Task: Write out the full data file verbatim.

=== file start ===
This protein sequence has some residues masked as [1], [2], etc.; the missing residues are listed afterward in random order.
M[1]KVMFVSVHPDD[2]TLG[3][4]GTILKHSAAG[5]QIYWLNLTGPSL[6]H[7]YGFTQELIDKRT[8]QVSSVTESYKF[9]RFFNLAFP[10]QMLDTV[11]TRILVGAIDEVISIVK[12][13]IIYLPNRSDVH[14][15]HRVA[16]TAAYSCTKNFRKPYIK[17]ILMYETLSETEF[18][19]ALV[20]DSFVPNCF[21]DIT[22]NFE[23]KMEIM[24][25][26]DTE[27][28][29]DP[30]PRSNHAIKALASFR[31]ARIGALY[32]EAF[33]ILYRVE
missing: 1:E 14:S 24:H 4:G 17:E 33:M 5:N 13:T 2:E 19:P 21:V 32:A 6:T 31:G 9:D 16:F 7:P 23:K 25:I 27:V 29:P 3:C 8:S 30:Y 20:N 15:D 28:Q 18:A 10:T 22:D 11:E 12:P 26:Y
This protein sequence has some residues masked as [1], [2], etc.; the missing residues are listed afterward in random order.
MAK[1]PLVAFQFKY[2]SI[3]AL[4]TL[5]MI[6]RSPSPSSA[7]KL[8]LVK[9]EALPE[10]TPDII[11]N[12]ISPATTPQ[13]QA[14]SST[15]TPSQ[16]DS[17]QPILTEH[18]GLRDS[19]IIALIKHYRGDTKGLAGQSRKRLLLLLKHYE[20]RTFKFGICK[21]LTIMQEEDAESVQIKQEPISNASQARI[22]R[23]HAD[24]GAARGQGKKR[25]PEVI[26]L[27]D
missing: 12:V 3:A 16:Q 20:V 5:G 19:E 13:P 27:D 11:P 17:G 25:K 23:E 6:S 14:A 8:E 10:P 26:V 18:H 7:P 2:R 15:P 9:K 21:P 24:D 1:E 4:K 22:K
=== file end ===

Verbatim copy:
This protein sequence has some residues masked as [1], [2], etc.; the missing residues are listed afterward in random order.
M[1]KVMFVSVHPDD[2]TLG[3][4]GTILKHSAAG[5]QIYWLNLTGPSL[6]H[7]YGFTQELIDKRT[8]QVSSVTESYKF[9]RFFNLAFP[10]QMLDTV[11]TRILVGAIDEVISIVK[12][13]IIYLPNRSDVH[14][15]HRVA[16]TAAYSCTKNFRKPYIK[17]ILMYETLSETEF[18][19]ALV[20]DSFVPNCF[21]DIT[22]NFE[23]KMEIM[24][25][26]DTE[27][28][29]DP[30]PRSNHAIKALASFR[31]ARIGALY[32]EAF[33]ILYRVE
missing: 1:E 14:S 24:H 4:G 17:E 33:M 5:N 13:T 2:E 19:P 21:V 32:A 6:T 31:G 9:D 16:F 7:P 23:K 25:I 27:V 29:P 3:C 8:S 30:Y 20:N 15:D 28:Q 18:A 10:T 22:D 11:E 12:P 26:Y
This protein sequence has some residues masked as [1], [2], etc.; the missing residues are listed afterward in random order.
MAK[1]PLVAFQFKY[2]SI[3]AL[4]TL[5]MI[6]RSPSPSSA[7]KL[8]LVK[9]EALPE[10]TPDII[11]N[12]ISPATTPQ[13]QA[14]SST[15]TPSQ[16]DS[17]QPILTEH[18]GLRDS[19]IIALIKHYRGDTKGLAGQSRKRLLLLLKHYE[20]RTFKFGICK[21]LTIMQEEDAESVQIKQEPISNASQARI[22]R[23]HAD[24]GAARGQGKKR[25]PEVI[26]L[27]D
missing: 12:V 3:A 16:Q 20:V 5:G 19:E 13:P 27:D 11:P 17:G 25:K 23:E 6:S 14:A 8:E 10:P 26:V 18:H 7:P 2:R 15:P 9:K 21:P 24:D 1:E 4:K 22:K